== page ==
If you were using MongoHQ‘s SSD backed MongoDB hosting, be prepared for them to be in touch as they’ve been at the sharp end of a security breach. But it’s not just direct users of MongoHQ’s services that should be concerned – users of services which make use of MongoHQ need to put on their worrying hat too. For example, MongoHQ hosted Buffer‘s databases and that has been cited as the cause of the social media connector’s security breach. Another company, cloud based continuous integration specialists CircleCI, has also been compromised and issued its own security advice (through a statuspage.io supplied status page which as I write, has fallen over). They probably won’t be the only ones either.
With an interconnected set of reliant services, the services at the bottom of the stack are often the ones which have the biggest target on them. To draw a parallel, if you want to make the Jenga stack fall over going for the bricks at the bottom is a good strategy. Hitting popular data-service providers in the cloud pays big for an attacker; an original target may come with many bonus victims and the ripple out of awareness of the compromise can provide a bigger window for the attack to fill its swag bag and make out through the window. Which is why, when you are looking at a service provider in the cloud, you need to make sure they have good defences, an effective monitoring system and a notification system which lets clients react quickly… and that’s not a “service status page which updates regularly”. It’s the same list you should have for your in-house and condensate* systems too.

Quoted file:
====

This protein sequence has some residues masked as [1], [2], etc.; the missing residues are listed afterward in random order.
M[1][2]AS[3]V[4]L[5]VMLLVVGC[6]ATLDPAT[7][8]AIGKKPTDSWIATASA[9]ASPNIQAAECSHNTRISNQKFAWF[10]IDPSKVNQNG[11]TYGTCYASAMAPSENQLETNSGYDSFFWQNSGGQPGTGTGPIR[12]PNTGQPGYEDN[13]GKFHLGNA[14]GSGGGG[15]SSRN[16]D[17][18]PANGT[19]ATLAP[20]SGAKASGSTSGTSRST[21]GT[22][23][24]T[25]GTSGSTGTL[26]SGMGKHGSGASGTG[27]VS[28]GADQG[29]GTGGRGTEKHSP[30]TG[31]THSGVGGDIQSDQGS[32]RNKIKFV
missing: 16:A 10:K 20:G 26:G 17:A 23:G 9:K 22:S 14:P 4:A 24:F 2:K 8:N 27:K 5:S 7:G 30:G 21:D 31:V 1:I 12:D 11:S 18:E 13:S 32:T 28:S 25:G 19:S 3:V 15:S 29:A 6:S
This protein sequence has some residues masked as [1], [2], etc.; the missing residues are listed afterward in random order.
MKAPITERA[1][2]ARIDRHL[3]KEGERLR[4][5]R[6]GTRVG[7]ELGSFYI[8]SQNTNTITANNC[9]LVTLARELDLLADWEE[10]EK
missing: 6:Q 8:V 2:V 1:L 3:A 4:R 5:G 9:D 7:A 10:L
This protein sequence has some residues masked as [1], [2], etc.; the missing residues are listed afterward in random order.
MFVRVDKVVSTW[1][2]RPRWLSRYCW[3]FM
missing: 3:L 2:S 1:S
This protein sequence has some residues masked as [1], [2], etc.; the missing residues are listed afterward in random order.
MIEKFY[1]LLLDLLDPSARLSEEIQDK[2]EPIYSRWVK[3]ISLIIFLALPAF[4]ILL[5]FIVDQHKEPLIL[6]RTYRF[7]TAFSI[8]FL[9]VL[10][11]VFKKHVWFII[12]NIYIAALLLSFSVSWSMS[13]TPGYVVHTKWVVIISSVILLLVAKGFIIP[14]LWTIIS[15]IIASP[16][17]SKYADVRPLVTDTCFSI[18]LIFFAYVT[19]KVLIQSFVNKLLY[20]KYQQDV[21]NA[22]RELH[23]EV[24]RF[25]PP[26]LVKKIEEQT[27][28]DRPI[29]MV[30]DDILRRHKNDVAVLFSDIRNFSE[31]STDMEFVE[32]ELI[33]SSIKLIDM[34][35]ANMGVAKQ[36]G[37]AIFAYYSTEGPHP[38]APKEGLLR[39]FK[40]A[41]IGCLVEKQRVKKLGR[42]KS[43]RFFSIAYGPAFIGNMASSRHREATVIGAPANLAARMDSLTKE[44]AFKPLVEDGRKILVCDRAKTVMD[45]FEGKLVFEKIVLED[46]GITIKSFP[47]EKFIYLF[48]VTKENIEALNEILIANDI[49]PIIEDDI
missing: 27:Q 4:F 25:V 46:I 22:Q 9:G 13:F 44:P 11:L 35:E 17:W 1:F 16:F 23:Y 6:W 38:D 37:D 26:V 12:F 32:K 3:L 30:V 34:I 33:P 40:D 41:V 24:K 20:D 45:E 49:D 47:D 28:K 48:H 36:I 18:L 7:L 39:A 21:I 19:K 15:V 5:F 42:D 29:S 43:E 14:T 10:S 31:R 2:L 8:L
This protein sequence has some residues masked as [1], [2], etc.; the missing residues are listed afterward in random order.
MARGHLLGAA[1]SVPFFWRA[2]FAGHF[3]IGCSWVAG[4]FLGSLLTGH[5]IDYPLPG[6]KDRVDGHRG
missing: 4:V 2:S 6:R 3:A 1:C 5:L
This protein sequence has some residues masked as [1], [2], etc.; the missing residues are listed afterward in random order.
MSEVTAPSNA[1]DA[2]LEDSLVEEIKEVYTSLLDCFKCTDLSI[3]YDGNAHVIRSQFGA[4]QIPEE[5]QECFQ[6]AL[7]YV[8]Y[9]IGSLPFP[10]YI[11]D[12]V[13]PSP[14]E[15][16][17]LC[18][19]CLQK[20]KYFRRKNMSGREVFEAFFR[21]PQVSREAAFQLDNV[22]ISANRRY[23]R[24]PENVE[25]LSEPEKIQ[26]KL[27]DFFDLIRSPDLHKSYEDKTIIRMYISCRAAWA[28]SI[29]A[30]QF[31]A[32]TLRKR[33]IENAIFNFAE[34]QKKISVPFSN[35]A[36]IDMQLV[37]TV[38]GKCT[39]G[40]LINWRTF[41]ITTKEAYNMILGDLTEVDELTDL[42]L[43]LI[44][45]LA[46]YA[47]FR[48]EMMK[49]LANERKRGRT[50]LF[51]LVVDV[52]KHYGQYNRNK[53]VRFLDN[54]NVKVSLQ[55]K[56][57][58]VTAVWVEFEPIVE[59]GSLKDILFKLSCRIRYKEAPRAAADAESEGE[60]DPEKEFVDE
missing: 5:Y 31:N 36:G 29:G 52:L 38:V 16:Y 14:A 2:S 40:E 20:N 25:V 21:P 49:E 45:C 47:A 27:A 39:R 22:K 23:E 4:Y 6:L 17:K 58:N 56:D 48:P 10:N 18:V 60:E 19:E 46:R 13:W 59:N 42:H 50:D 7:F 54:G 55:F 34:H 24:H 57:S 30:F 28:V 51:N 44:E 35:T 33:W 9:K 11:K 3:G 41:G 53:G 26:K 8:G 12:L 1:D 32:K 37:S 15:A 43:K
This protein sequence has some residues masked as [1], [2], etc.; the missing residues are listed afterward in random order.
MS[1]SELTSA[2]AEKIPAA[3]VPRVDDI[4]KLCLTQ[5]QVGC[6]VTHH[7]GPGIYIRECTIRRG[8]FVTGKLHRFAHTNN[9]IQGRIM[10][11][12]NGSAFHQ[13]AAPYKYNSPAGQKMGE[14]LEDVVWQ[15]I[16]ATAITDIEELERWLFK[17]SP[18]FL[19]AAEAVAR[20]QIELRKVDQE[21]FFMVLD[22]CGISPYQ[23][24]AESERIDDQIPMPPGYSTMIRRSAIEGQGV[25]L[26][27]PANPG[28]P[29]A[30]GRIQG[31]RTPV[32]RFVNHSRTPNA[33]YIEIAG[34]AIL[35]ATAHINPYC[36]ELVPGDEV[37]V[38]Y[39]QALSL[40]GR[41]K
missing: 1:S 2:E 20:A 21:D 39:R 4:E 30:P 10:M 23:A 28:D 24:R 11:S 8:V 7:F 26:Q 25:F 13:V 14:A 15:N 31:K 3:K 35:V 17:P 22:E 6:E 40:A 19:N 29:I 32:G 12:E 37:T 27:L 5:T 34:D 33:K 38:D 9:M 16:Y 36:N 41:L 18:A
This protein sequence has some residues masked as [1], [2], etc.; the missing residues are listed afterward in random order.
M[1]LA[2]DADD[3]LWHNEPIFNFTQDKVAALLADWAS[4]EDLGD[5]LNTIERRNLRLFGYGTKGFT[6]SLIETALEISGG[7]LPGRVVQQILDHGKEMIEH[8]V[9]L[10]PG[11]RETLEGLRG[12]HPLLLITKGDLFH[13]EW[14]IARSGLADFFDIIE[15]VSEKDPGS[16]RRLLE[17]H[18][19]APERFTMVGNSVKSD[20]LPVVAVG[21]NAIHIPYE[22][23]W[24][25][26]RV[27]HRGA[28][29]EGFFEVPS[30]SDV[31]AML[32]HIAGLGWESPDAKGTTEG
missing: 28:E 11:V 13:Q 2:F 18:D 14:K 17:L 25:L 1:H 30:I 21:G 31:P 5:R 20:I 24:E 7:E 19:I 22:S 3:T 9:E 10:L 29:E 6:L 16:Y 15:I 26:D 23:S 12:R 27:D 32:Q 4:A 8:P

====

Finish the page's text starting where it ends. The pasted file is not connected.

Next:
* systems that use cloud technology but aren’t actually up in the cloud.